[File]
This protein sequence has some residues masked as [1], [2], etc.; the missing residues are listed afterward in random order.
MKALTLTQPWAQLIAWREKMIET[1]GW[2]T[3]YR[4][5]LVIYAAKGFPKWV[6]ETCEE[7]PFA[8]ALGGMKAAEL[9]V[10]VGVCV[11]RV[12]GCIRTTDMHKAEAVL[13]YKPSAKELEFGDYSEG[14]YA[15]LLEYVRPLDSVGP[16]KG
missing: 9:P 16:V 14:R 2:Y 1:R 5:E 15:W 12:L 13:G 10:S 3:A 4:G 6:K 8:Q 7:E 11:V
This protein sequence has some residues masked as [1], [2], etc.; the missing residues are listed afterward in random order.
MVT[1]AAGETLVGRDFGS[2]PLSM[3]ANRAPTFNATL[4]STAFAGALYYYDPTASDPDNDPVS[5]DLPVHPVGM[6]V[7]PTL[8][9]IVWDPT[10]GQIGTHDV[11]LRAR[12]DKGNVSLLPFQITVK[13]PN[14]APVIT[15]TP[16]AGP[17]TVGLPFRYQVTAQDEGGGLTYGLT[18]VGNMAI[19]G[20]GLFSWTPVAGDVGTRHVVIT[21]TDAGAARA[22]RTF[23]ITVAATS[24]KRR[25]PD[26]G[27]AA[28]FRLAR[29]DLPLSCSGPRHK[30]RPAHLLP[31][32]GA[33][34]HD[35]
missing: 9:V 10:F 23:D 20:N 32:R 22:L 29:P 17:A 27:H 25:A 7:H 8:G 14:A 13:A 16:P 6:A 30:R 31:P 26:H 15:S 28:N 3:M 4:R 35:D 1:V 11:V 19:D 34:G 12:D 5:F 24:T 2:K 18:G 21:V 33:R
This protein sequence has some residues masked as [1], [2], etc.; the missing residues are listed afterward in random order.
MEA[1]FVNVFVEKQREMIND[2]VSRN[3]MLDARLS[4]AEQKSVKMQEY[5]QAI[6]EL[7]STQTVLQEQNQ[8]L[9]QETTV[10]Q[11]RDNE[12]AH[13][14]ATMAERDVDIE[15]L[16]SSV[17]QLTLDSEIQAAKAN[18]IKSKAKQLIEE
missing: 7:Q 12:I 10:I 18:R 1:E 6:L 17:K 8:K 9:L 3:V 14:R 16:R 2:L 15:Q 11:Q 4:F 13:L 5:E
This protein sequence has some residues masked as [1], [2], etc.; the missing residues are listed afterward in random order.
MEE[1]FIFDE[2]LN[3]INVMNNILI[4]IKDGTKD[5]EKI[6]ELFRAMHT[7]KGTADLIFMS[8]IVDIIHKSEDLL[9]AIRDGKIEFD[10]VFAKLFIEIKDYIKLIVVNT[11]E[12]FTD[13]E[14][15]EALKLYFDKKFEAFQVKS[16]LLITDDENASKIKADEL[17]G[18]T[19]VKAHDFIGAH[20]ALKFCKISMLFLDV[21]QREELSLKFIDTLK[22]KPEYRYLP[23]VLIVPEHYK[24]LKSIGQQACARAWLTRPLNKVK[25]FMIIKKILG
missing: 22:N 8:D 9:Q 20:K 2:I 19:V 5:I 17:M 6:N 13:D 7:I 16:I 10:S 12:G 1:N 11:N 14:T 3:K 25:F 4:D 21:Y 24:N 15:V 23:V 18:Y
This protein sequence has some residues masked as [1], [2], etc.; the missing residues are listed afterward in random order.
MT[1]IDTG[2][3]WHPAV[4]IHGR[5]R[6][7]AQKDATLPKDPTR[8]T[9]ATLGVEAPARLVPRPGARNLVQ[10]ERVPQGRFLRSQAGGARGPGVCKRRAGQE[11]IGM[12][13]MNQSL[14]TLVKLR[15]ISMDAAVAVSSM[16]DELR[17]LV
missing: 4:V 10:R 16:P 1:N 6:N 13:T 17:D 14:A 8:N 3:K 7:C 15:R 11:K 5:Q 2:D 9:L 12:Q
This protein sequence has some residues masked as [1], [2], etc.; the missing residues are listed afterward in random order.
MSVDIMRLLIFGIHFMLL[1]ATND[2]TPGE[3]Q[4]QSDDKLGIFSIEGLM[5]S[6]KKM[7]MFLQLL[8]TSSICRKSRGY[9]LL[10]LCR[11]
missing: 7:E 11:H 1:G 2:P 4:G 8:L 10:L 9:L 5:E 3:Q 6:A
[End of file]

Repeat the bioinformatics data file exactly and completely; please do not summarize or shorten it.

This protein sequence has some residues masked as [1], [2], etc.; the missing residues are listed afterward in random order.
MKALTLTQPWAQLIAWREKMIET[1]GW[2]T[3]YR[4][5]LVIYAAKGFPKWV[6]ETCEE[7]PFA[8]ALGGMKAAEL[9]V[10]VGVCV[11]RV[12]GCIRTTDMHKAEAVL[13]YKPSAKELEFGDYSEG[14]YA[15]LLEYVRPLDSVGP[16]KG
missing: 9:P 16:V 14:R 2:Y 1:R 5:E 15:W 12:L 13:G 10:S 3:A 4:G 6:K 8:Q 7:E 11:V
This protein sequence has some residues masked as [1], [2], etc.; the missing residues are listed afterward in random order.
MVT[1]AAGETLVGRDFGS[2]PLSM[3]ANRAPTFNATL[4]STAFAGALYYYDPTASDPDNDPVS[5]DLPVHPVGM[6]V[7]PTL[8][9]IVWDPT[10]GQIGTHDV[11]LRAR[12]DKGNVSLLPFQITVK[13]PN[14]APVIT[15]TP[16]AGP[17]TVGLPFRYQVTAQDEGGGLTYGLT[18]VGNMAI[19]G[20]GLFSWTPVAGDVGTRHVVIT[21]TDAGAARA[22]RTF[23]ITVAATS[24]KRR[25]PD[26]G[27]AA[28]FRLAR[29]DLPLSCSGPRHK[30]RPAHLLP[31][32]GA[33][34]HD[35]
missing: 9:V 10:F 23:D 20:N 32:R 22:L 29:P 17:A 27:H 25:A 7:H 8:G 14:A 13:A 16:P 6:A 30:R 31:P 26:H 15:S 28:N 3:M 4:R 35:D 1:V 11:V 19:D 34:G 12:D 5:F 24:T 2:K 18:G 21:V 33:R
This protein sequence has some residues masked as [1], [2], etc.; the missing residues are listed afterward in random order.
MEA[1]FVNVFVEKQREMIND[2]VSRN[3]MLDARLS[4]AEQKSVKMQEY[5]QAI[6]EL[7]STQTVLQEQNQ[8]L[9]QETTV[10]Q[11]RDNE[12]AH[13][14]ATMAERDVDIE[15]L[16]SSV[17]QLTLDSEIQAAKAN[18]IKSKAKQLIEE
missing: 7:Q 12:I 10:I 18:R 1:E 6:L 17:K 8:K 9:L 3:V 14:R 16:R 2:L 15:Q 11:Q 4:F 13:L 5:E
This protein sequence has some residues masked as [1], [2], etc.; the missing residues are listed afterward in random order.
MEE[1]FIFDE[2]LN[3]INVMNNILI[4]IKDGTKD[5]EKI[6]ELFRAMHT[7]KGTADLIFMS[8]IVDIIHKSEDLL[9]AIRDGKIEFD[10]VFAKLFIEIKDYIKLIVVNT[11]E[12]FTD[13]E[14][15]EALKLYFDKKFEAFQVKS[16]LLITDDENASKIKADEL[17]G[18]T[19]VKAHDFIGAH[20]ALKFCKISMLFLDV[21]QREELSLKFIDTLK[22]KPEYRYLP[23]VLIVPEHYK[24]LKSIGQQACARAWLTRPLNKVK[25]FMIIKKILG
missing: 22:N 8:D 9:Q 20:K 2:I 19:V 5:I 17:M 6:N 13:D 7:I 16:I 10:S 12:G 1:N 11:N 14:T 3:K 25:F 4:D 21:Y 24:N 15:V 23:V 18:Y
This protein sequence has some residues masked as [1], [2], etc.; the missing residues are listed afterward in random order.
MT[1]IDTG[2][3]WHPAV[4]IHGR[5]R[6][7]AQKDATLPKDPTR[8]T[9]ATLGVEAPARLVPRPGARNLVQ[10]ERVPQGRFLRSQAGGARGPGVCKRRAGQE[11]IGM[12][13]MNQSL[14]TLVKLR[15]ISMDAAVAVSSM[16]DELR[17]LV
missing: 4:V 10:R 16:P 1:N 6:N 13:T 17:D 14:A 8:N 3:K 7:C 15:R 11:K 5:Q 2:D 9:L 12:Q
This protein sequence has some residues masked as [1], [2], etc.; the missing residues are listed afterward in random order.
MSVDIMRLLIFGIHFMLL[1]ATND[2]TPGE[3]Q[4]QSDDKLGIFSIEGLM[5]S[6]KKM[7]MFLQLL[8]TSSICRKSRGY[9]LL[10]LCR[11]
missing: 7:E 11:H 1:G 2:P 4:G 8:L 10:L 9:L 5:E 3:Q 6:A